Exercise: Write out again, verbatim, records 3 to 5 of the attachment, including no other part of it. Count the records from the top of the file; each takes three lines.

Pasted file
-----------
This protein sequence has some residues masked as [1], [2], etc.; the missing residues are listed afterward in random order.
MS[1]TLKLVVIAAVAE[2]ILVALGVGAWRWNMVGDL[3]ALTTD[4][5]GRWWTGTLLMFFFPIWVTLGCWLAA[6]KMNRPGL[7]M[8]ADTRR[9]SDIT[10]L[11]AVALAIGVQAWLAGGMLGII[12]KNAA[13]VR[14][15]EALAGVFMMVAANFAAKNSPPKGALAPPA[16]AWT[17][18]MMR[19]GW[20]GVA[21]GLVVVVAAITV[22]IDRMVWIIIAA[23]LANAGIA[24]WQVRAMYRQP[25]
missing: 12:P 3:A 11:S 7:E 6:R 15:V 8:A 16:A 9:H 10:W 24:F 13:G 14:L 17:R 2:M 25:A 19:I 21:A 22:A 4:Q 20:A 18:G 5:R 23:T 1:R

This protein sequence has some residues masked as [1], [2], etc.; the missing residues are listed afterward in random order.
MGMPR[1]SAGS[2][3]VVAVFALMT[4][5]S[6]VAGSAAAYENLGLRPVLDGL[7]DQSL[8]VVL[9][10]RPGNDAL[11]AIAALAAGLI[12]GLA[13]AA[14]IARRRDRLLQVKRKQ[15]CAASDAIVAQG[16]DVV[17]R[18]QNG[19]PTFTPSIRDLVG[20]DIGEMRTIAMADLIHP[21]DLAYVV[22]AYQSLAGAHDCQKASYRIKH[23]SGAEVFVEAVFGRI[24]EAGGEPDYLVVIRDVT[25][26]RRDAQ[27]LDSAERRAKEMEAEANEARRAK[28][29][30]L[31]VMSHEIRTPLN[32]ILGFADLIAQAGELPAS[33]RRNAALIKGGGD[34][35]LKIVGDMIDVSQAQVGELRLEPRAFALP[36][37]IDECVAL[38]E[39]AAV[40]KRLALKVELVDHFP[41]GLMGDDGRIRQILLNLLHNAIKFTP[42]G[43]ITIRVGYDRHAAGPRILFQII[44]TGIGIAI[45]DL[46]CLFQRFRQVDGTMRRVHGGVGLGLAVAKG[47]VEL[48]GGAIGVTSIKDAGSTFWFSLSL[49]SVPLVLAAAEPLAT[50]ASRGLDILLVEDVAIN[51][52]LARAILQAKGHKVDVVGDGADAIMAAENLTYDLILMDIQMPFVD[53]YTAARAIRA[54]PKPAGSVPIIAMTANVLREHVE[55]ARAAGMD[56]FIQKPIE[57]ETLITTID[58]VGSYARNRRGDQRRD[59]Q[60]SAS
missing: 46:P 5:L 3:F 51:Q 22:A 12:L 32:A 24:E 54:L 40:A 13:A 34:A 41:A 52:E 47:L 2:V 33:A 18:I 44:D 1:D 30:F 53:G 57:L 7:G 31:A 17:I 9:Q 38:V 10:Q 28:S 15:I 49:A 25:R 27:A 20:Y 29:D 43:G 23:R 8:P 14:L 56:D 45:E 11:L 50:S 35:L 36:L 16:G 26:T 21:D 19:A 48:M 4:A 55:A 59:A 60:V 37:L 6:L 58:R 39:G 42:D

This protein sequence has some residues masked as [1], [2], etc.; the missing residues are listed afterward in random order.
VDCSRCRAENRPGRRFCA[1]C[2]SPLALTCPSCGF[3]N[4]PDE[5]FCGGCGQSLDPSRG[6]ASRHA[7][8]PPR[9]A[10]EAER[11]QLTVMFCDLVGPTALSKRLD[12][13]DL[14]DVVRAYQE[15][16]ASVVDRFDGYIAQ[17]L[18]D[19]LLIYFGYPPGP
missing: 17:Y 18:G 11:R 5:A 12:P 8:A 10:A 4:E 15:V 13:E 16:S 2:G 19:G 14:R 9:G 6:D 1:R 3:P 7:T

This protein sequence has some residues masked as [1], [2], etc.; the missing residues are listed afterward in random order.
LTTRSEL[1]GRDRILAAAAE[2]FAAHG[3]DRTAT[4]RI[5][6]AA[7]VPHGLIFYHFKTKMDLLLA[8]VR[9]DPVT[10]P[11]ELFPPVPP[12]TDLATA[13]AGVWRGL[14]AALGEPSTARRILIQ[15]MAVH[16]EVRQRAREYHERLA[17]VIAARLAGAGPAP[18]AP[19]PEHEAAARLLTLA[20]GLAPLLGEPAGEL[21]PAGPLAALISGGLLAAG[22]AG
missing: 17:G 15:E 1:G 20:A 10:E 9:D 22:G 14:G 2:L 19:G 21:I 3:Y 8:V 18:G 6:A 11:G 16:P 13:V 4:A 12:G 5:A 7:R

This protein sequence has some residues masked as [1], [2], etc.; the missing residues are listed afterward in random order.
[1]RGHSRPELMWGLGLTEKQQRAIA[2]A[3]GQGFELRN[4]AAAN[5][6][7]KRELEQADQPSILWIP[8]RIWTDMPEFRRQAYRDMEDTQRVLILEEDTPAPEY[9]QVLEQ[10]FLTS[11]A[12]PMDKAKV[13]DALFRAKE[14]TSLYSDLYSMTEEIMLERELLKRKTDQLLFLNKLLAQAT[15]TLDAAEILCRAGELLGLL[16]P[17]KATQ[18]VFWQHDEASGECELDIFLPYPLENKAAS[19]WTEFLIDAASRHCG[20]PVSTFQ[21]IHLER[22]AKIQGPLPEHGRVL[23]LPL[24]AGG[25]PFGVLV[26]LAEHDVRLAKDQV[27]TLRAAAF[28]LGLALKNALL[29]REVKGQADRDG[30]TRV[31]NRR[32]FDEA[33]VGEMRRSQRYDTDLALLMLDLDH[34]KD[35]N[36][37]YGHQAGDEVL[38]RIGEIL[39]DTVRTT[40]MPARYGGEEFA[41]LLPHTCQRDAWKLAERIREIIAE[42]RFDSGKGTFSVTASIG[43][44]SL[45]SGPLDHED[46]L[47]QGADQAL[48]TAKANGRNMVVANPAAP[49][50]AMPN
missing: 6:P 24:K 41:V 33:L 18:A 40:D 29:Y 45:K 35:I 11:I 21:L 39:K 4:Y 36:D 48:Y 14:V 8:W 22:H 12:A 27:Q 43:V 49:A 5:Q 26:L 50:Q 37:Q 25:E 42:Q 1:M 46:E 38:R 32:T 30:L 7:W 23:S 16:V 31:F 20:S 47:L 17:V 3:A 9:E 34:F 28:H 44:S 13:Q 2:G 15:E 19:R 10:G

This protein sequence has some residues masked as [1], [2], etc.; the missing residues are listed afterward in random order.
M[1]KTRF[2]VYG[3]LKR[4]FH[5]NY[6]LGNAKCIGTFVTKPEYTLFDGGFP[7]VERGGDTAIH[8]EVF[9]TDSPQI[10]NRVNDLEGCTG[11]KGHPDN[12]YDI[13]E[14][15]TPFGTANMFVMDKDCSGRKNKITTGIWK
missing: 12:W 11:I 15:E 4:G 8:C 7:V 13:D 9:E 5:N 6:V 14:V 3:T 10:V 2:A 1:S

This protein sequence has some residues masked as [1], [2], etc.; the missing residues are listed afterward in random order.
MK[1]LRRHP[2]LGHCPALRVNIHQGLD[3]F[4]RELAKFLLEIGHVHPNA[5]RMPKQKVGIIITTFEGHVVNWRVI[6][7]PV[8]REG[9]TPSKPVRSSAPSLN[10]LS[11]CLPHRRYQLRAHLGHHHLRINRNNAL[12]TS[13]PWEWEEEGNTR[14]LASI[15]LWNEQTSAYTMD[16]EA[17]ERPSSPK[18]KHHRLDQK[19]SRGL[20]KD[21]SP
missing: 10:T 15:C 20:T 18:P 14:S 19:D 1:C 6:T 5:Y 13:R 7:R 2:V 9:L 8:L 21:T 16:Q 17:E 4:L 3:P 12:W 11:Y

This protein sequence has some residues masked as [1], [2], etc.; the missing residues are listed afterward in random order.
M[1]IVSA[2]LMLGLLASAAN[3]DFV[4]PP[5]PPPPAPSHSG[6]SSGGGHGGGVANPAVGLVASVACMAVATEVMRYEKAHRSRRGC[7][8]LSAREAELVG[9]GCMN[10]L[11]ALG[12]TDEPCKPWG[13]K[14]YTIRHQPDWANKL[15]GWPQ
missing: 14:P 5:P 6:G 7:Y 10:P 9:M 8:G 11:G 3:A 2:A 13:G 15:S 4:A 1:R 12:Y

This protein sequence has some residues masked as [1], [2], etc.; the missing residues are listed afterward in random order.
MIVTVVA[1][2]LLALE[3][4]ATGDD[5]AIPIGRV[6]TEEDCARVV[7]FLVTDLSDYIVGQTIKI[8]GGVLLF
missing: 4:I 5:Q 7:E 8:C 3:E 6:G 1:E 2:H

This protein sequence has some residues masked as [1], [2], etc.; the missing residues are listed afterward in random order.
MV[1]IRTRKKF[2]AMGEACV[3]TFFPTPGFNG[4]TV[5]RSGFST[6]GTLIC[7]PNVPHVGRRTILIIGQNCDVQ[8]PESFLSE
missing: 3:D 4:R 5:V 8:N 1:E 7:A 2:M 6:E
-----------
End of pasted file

This protein sequence has some residues masked as [1], [2], etc.; the missing residues are listed afterward in random order.
VDCSRCRAENRPGRRFCA[1]C[2]SPLALTCPSCGF[3]N[4]PDE[5]FCGGCGQSLDPSRG[6]ASRHA[7][8]PPR[9]A[10]EAER[11]QLTVMFCDLVGPTALSKRLD[12][13]DL[14]DVVRAYQE[15][16]ASVVDRFDGYIAQ[17]L[18]D[19]LLIYFGYPPGP
missing: 17:Y 18:G 11:R 5:A 12:P 8:A 10:A 4:E 15:V 13:E 16:S 2:G 19:G 14:R 9:G 6:D 1:R 3:P 7:T

This protein sequence has some residues masked as [1], [2], etc.; the missing residues are listed afterward in random order.
LTTRSEL[1]GRDRILAAAAE[2]FAAHG[3]DRTAT[4]RI[5][6]AA[7]VPHGLIFYHFKTKMDLLLA[8]VR[9]DPVT[10]P[11]ELFPPVPP[12]TDLATA[13]AGVWRGL[14]AALGEPSTARRILIQ[15]MAVH[16]EVRQRAREYHERLA[17]VIAARLAGAGPAP[18]AP[19]PEHEAAARLLTLA[20]GLAPLLGEPAGEL[21]PAGPLAALISGGLLAAG[22]AG
missing: 17:G 15:E 1:G 20:A 10:E 9:D 22:G 14:G 2:L 19:G 21:I 3:Y 8:V 18:G 6:A 11:G 16:P 13:V 4:A 12:G 5:A 7:R

This protein sequence has some residues masked as [1], [2], etc.; the missing residues are listed afterward in random order.
[1]RGHSRPELMWGLGLTEKQQRAIA[2]A[3]GQGFELRN[4]AAAN[5][6][7]KRELEQADQPSILWIP[8]RIWTDMPEFRRQAYRDMEDTQRVLILEEDTPAPEY[9]QVLEQ[10]FLTS[11]A[12]PMDKAKV[13]DALFRAKE[14]TSLYSDLYSMTEEIMLERELLKRKTDQLLFLNKLLAQAT[15]TLDAAEILCRAGELLGLL[16]P[17]KATQ[18]VFWQHDEASGECELDIFLPYPLENKAAS[19]WTEFLIDAASRHCG[20]PVSTFQ[21]IHLER[22]AKIQGPLPEHGRVL[23]LPL[24]AGG[25]PFGVLV[26]LAEHDVRLAKDQV[27]TLRAAAF[28]LGLALKNALL[29]REVKGQADRDG[30]TRV[31]NRR[32]FDEA[33]VGEMRRSQRYDTDLALLMLDLDH[34]KD[35]N[36][37]YGHQAGDEVL[38]RIGEIL[39]DTVRTT[40]MPARYGGEEFA[41]LLPHTCQRDAWKLAERIREIIAE[42]RFDSGKGTFSVTASIG[43][44]SL[45]SGPLDHED[46]L[47]QGADQAL[48]TAKANGRNMVVANPAAP[49][50]AMPN
missing: 6:P 24:K 41:V 33:L 18:A 40:D 29:Y 45:K 35:I 11:I 21:L 39:K 4:Y 36:D 48:Y 14:V 8:W 22:H 12:A 27:Q 43:V 49:A 5:Q 26:L 50:Q 37:Q 25:E 42:Q 1:M 46:E 38:R 32:T 30:L 7:W 23:S 16:V 31:F 20:S 47:L 17:V 3:A 9:E 34:F 28:H 44:S 13:Q 2:G 15:E 19:R 10:G